Source: Sherman Publications

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Bond success, failure in other districts

by Mary Keck

April 25, 2012

As Clarkstonites weigh pros and cons of the district's $20 million bond proposal, school districts on the west side of the state offer some examples.

Zeeland Public School voters approved a $20.3 million bond in May 2010, 2,501 to 1,961.

In Zeeland, about $5 million was for iPads, wireless infrastructure, Smartboards, and other technology.

About two years into the program, the district is working out some bugs.

Communications Specialist Jim Camenga said the most challenging part of introducing the technology was transforming the schools for wireless capability.

Now that they are wireless, students and teachers can access the Internet anywhere in the school, but this easy entry into the cyber world has made it necessary for Zeeland to install software to filter out pornography and other inappropriate sites.

"We want parents to feel secure," Camenga stated.

The devices also allow students access to the Internet at home and anywhere else they can find a Wi-Fi signal.

Access to inappropriate sites outside school has been an issue in local newspaper editorial pages. Zeeland Schools response was to teach students how to handle those situations and is looking into other filtering systems, Camenga said

Zeeland has also run into broken iPads damaged by both students and staff.

"They are covered with 'Gorilla Glass' (thin, light, scratch-resistant glass) that will shatter if it's dropped, but the iPad has no moving parts, which makes it durable," Camenga said.

To manage the breakage, the district encourages parents to purchase a $40 insurance policy at the start of the year. Students and their parents also sign forms when they receive iPads, which explains they are responsible for the devices.

Without insurance, students pay $250 for a broken iPad. So far, only one report of a stolen electronic device has come to Camenga's attention, but the iPad was recovered due to its tracer function.

Since the bond vote, Zeeland has fully implemented technology into their two high schools, Zeeland East and West, where almost 2,000 students are enrolled. They plan to begin releasing iPads to middle school students this August, and by Fall 2013, they hope to have all classrooms from 3rd to 12th grade equipped with the technology made possible by the bond.

Camenga said students mostly use their iPads to take notes in class and develop presentations that can be displayed on a large screen to rest of their classmates. Zeeland students use their electronic notebooks at home to review their teacher's lecture or download the reading material in preparation for their next lesson.

The school system also has some bugs to work out later. The 2010 "bond pays for the first major cycle," but because of the necessity for regular upgrades, new devices may need to be purchased in a few years, he said.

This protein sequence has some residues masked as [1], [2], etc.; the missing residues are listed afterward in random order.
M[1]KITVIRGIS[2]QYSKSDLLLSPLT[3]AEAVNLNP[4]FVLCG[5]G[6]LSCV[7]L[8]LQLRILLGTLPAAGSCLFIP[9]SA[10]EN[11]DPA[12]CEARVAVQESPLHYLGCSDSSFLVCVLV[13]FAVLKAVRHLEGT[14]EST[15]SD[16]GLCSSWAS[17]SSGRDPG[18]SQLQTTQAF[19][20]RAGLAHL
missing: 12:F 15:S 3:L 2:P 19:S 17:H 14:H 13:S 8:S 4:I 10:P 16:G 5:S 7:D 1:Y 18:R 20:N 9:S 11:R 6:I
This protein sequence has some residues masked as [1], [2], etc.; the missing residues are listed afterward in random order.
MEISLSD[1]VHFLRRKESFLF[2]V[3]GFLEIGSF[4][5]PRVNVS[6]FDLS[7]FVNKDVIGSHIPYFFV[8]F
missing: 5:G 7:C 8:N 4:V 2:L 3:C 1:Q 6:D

To curb costs, the school might switch to a cheaper brand of electronic notebook in the future. In the meantime, Zeeland residents may find themselves voting on a new bond that threatens to take another 'byte' out of their pocketbooks.

Principals at Zeeland East and West did not return calls for comment.

West Ottawa dealt with issues after bond failure

In West Ottawa Public Schools, voters defeated a $26 million bond proposal in May 2011. The proposal was turned down by 70 percent of voters.

"We did not listen to the people's needs, and that's one of the reasons the bond failed," said Scott VanderStoep, president of the West Ottawa school board. "You may think you know what's best for the district, but the citizens have a perspective you don't have."

West Ottawa asked residents for $5 million for technology improvements, $8 million for an athletic stadium, and $12.5 million for a performing arts center. Clarkston would devote half of its $20 million bond to technology.

According to President VanderStoep, West Ottawa is doing fine without the bond.

Students don't have mobile computing devices. They do have access to the school's computer labs, but there are some space issues, VanderStoep said.

He pointed out that students with families who have more financial resources have more access to computers to complete work at home, but those learners who don't have the same access make due with the crowded labs at school.

After voters denied the bond, West Ottawa acquired a small grant allowing them to implement technology in two rooms. If they'd succeeded at getting the bond, the school would have an advanced wireless infrastructure, Smart boards, and netbooks.

These were the school's "biggest need," VanderStoep noted, but voters seemed to think the bond was for "wants instead of needs."

In hindsight, VanderStoep thinks the technology portion of the bond would have passed if it had been separated from the performing arts center and athletic stadium. He also believes the bond failed because of bad timing.

In the future, the West Ottawa board plans to take a more "bottom-up approach" by seeking the advice of residents first. The board now has a new superintendent Tom Martin and VanderStoep believes the community is pleased with him.

He also said Martin has had success with passing bonds in previous schools, but the board doesn't currently have plans to propose another ballot initiative.